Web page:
The Warriors shut down the Celtics as a team in the fourth quarter. In the last five minutes of the game, when it mattered most, Golden State outscored Boston 13-0. This makes them the first team in the last 50 years to win a Finals game by at least 10 points in regulation after being behind at some point in the last five minutes.
Wiggins added, “We were helping each other out, playing together, playing aggressively on the defensive side and, most importantly, just closing out. You know, not grabbing rebounds. No offensive rebounds. Didn’t get second-chance points. So that was big.”
With just over a minute left in the game and the Warriors up by three, Green grabbed the offensive rebound after Thompson’s missed 3-pointer. He gave it to Curry, but when the Celtics double-teamed Curry, he quickly got the ball back. Then, Green passed the ball to Kevon Looney, who dunked over Al Horford to finish.
Kerr said it was the night’s largest bucket. But Curry was the one who got them to where that shot could be the dagger.
“The things he does, we kind of take for granted from time to time,” Thompson said. “But to go out there and put us on his back, I mean, we got to help him out on Monday.”
On Friday, Thompson scored 18 points and hit four 3-pointers to help Curry. Andrew Wiggins scored 17 points and grabbed 16 rebounds, and Jordan Poole added 14 points. Looney came off the bench for the first time in this series and ended up with 11 rebounds and a net rating of +21.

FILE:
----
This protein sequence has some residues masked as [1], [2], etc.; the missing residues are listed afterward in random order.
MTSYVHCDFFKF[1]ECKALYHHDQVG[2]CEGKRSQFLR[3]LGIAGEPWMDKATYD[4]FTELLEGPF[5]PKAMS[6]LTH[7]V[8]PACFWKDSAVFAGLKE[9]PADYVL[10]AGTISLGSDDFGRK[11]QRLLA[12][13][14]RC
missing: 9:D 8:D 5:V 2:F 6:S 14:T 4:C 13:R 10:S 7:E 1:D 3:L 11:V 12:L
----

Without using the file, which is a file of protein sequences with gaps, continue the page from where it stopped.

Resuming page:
Curry’s 43 points were more than the other Warriors’ starters’ 39 points. He is the oldest player to do that in a Finals game since Michael Jordan, who did it against the Utah Jazz in Game 6 of the 1998 Finals when he was 35.
Green had trouble, and he didn’t make a big difference in the game once again. In the last five minutes of the game, Kerr even took Green out of the game when the offense had the ball.
As Thompson said, the Warriors know they have to help Curry out. But they aren’t saying they need to do it by sharing the brunt of the scoring responsibilities.
“When a guy is on a roll like that, you just get out of his way,” Thompson said.
Green added: “You just try to do what you can to help free him up to get him to his spots or open up some space for him to create and get to his spots. For us, we’ve just got to continue to fill in where we may. You’ve got a shot, take it. … I think if everybody is forceful on the offensive end, and that means with cuts, that means crisp with your passes, then you allow him to be in the position to do what he does.”
Green said he knew Curry would play Game 4 with more fire because he could tell from how Curry acted in the days after their lackluster loss on Wednesday.
Curry said that he knew going into Game 4 that he wanted to be in charge. He knew that things could change quickly in the Finals, and if he could get his team to win in Boston, everything would be in the Warriors’ favor.
Green said, “He was going to come out with that kind of fire.” “And he did, and we could all keep up.”